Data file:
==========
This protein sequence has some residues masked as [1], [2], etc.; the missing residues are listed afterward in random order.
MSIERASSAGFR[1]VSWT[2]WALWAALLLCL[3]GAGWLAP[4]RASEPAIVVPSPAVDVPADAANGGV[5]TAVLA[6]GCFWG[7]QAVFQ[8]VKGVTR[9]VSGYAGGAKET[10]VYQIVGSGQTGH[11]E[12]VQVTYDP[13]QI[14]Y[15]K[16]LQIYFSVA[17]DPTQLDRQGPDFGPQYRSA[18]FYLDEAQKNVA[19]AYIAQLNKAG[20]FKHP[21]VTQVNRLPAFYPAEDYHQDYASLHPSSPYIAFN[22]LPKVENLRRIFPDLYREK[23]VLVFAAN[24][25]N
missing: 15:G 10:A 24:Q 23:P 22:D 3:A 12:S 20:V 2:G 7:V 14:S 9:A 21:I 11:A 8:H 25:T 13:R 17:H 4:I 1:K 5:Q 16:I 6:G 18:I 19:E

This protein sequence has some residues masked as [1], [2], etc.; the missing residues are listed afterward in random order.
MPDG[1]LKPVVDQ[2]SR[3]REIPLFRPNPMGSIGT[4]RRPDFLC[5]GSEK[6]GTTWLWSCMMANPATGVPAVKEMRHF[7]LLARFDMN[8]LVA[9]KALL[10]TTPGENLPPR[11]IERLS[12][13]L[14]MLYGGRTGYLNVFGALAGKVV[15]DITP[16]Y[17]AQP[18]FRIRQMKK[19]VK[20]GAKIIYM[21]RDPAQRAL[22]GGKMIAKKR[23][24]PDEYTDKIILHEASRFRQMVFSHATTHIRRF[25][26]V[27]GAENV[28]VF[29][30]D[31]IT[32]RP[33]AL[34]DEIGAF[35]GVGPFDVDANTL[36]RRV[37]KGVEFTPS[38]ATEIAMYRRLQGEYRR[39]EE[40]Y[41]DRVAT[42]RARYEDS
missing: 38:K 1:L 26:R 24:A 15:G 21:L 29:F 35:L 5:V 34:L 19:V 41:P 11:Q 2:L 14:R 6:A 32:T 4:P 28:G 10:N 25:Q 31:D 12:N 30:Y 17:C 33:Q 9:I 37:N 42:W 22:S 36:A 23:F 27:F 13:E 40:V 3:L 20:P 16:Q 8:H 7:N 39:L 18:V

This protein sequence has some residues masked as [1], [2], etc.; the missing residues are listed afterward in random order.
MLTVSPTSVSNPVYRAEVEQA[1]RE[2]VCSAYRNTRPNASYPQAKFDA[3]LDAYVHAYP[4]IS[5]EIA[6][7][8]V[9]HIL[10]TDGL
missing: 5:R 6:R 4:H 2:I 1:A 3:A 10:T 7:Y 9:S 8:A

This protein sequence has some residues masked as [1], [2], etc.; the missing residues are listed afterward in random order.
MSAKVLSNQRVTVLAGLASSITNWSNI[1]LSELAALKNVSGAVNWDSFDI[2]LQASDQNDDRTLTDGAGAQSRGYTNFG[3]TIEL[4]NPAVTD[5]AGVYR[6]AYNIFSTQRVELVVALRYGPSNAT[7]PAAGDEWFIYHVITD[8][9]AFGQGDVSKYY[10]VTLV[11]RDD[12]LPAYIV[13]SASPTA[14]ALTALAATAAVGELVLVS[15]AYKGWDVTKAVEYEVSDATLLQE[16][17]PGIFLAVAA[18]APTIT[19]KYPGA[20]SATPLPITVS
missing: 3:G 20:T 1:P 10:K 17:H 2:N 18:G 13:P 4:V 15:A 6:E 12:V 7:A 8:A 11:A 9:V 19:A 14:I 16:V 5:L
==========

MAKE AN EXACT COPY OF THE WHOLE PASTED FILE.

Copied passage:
This protein sequence has some residues masked as [1], [2], etc.; the missing residues are listed afterward in random order.
MSIERASSAGFR[1]VSWT[2]WALWAALLLCL[3]GAGWLAP[4]RASEPAIVVPSPAVDVPADAANGGV[5]TAVLA[6]GCFWG[7]QAVFQ[8]VKGVTR[9]VSGYAGGAKET[10]VYQIVGSGQTGH[11]E[12]VQVTYDP[13]QI[14]Y[15]K[16]LQIYFSVA[17]DPTQLDRQGPDFGPQYRSA[18]FYLDEAQKNVA[19]AYIAQLNKAG[20]FKHP[21]VTQVNRLPAFYPAEDYHQDYASLHPSSPYIAFN[22]LPKVENLRRIFPDLYREK[23]VLVFAAN[24][25]N
missing: 15:G 10:A 24:Q 23:P 22:D 3:A 12:S 20:V 2:G 7:V 14:S 9:A 21:I 11:A 8:H 25:T 13:R 17:H 4:I 1:K 5:Q 16:I 6:G 18:I 19:E

This protein sequence has some residues masked as [1], [2], etc.; the missing residues are listed afterward in random order.
MPDG[1]LKPVVDQ[2]SR[3]REIPLFRPNPMGSIGT[4]RRPDFLC[5]GSEK[6]GTTWLWSCMMANPATGVPAVKEMRHF[7]LLARFDMN[8]LVA[9]KALL[10]TTPGENLPPR[11]IERLS[12][13]L[14]MLYGGRTGYLNVFGALAGKVV[15]DITP[16]Y[17]AQP[18]FRIRQMKK[19]VK[20]GAKIIYM[21]RDPAQRAL[22]GGKMIAKKR[23][24]PDEYTDKIILHEASRFRQMVFSHATTHIRRF[25][26]V[27]GAENV[28]VF[29][30]D[31]IT[32]RP[33]AL[34]DEIGAF[35]GVGPFDVDANTL[36]RRV[37]KGVEFTPS[38]ATEIAMYRRLQGEYRR[39]EE[40]Y[41]DRVAT[42]RARYEDS
missing: 38:K 1:L 26:R 24:A 15:G 21:L 29:F 35:L 5:V 34:L 19:V 41:P 11:Q 2:L 14:R 6:A 32:T 4:P 28:G 10:N 25:Q 31:D 12:N 30:Y 17:C 33:Q 9:I 37:N 42:W 22:S 36:A 23:F 27:F 13:E 40:V 3:L 20:P 16:Q 8:H 7:N 39:L 18:V

This protein sequence has some residues masked as [1], [2], etc.; the missing residues are listed afterward in random order.
MLTVSPTSVSNPVYRAEVEQA[1]RE[2]VCSAYRNTRPNASYPQAKFDA[3]LDAYVHAYP[4]IS[5]EIA[6][7][8]V[9]HIL[10]TDGL
missing: 5:R 6:R 4:H 2:I 1:A 3:A 10:T 7:Y 9:S 8:A

This protein sequence has some residues masked as [1], [2], etc.; the missing residues are listed afterward in random order.
MSAKVLSNQRVTVLAGLASSITNWSNI[1]LSELAALKNVSGAVNWDSFDI[2]LQASDQNDDRTLTDGAGAQSRGYTNFG[3]TIEL[4]NPAVTD[5]AGVYR[6]AYNIFSTQRVELVVALRYGPSNAT[7]PAAGDEWFIYHVITD[8][9]AFGQGDVSKYY[10]VTLV[11]RDD[12]LPAYIV[13]SASPTA[14]ALTALAATAAVGELVLVS[15]AYKGWDVTKAVEYEVSDATLLQE[16][17]PGIFLAVAA[18]APTIT[19]KYPGA[20]SATPLPITVS
missing: 3:G 20:T 1:P 10:K 17:H 2:N 18:G 13:P 4:V 15:A 6:E 12:V 7:A 8:A 11:A 9:V 19:A 14:I 16:V 5:L